"Tutor: Kristian Jensen. The course is in English. Kristian Jensen is Head of British Collections at the British Library, where he was formerly Head of Incunabula. In Oxford, he initiated the Bodleian Library's Incunable Catalogue Project, which he led for seven years. He has published widely on books and their readers in the fifteenth and sixteenth century. His recent work explores the interaction between commercial needs of book producers and the intellectual needs of their buyers and how it affects texts, their availability, and use. He is currently working on the way in which the collecting of incunabula in the eighteenth century changed, reflecting new and competing ways of using the past to express contemporary cultural and political concerns.


* [New in French] Physical (analytical) bibliography

"The largely Anglo-Saxon discipline of analytical bibliography offers historians an archaeology of the printed book. The course offers a practical introduction to the analysis and description of documents typeset by hand and printed on the common press before 1800. The aim is to familiarise students with the many ways in which books reveal how they were produced, who printed them, and where.

"Topics include: basic concepts and definitions; history of the theory and practice of analytical bibliography; the organisation of early printing shops; precise methods of book description (in particular collational formulae); the importance of comparing different copies of the same book; the detection of counterfeit copies, false imprints and forgeries; the identification of typical booking styles.

"Tutor: Dominique Varry. The course is in French. Dominique Varry is Senior Lecturer in Book history at the Enssib where he teaches the history of the book and libraries. He has authored and co-authored numerous books and articles on the history of books and libraries. His publications include : Lyon et les livres (2006) ; "Sous la main de la Nation". Les Bibliothèques de l'Eure confisquées sous la Révolution française (2005) ; L'Europe et le livre. Réseaux et pratiques du négoce de librairie XVIe-XIXe siècles (1996) ; Le livre et l'Historien. Etudes offertes au professeur Henri-Jean Martin (1997) ; Hommes de Dieu et Révolution en Alsace (1993) ; Histoire des bibliothèques françaises (1991) ; Sous la main de la Nation : la Révolution française et les bibliothèques (1989) ; Guide des sources de l'histoire de la Révolution française dans les bibliothèques (1988) ; Une Seigneurie du pays belfortain, la paroisse de Phaffans au XVIIIe siècle (1984).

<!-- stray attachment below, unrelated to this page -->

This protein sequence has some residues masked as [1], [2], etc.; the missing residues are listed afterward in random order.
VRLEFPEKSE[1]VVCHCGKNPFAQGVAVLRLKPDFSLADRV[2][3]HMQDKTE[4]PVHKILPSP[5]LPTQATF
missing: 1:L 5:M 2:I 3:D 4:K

* Printed ephemera under the magnifying glass

"This course addresses printed ephemera from several different directions, but principally with the needs of the curator and collector in mind. It will focus on c19 British and French ephemera, though the general issues raised relate to all periods and to material in other languages. Classes will consist of a mix of illustrated talks on specific topics, discussion periods, and sessions spent looking at original items.